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Daily Archives: Sept. 5, 2012
Sept. 5, 201212:01 p.m.
Pro-union Wichitan Pat Lehman, who is among the Democratic National Convention delegates, famously says what she thinks and doesn’t care what anyone thinks about what she says. But she did her presidential candidate and party no favors this week by mentioning Republican strategies in the same breath as Adolf Hitler’s, and then doubling down when challenged. “It’s like Hitler said, if you’re going to tell a lie, tell a big lie, and if you tell it often enough and say it in a loud enough voice, some people are going to believe you,” Lehman said about the GOP contention that voter-ID laws are necessary to fight voter fraud. The political media and Twitter seized on Lehman’s quote, linking it to California Democratic chairman John Burton’s statement this week that Republicans “lie and they don’t care if people think they lie…. Joseph Goebbels – it’s the big lie, you keep repeating it.” Not only are such references to the “big lie” factually challenged, but the surest way to discredit any argument in contemporary politics is to bring up Hitler as you make it. Such rhetoric also exhibits disrespect for the victims and survivors of the Holocaust. As Jeremy Burton, who leads the Jewish Community Relations Council of Greater Boston, said on Twitter: “Can we all just please agree, no Holocaust analogy in U.S. politics is ever OK. Nor does it work.”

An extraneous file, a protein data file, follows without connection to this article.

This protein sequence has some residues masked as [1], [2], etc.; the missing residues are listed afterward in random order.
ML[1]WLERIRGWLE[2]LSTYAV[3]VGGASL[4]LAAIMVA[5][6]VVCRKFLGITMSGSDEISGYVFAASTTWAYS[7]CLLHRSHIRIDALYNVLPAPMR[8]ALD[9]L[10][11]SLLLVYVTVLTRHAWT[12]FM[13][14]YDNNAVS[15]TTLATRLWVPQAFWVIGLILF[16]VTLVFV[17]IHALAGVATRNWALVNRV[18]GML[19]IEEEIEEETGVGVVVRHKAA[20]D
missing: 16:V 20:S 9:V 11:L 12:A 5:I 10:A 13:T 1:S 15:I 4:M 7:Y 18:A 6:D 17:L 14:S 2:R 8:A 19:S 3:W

By Rhonda Holman | |
Sept. 5, 20126:00 a.m.
While acknowledging that presidents have limited influence on the economy, Washington Post columnist Robert Samuelson gave President Obama a C-plus on his handling of the economy. He said Obama deserved an A-minus for his first six months in office, when he and Congress worked to keep the economy from going over the cliff. But for Obama’s remaining time in office, Samuelson gave him a C-minus or D. He faulted Obama for shifting focus to health care reform, which Samuelson said fanned policy uncertainty and undermined recovery. “His mistake was assuming he could pursue his political agenda without compromising the recovery,” Samuelson wrote.
By Phillip Brownlee | |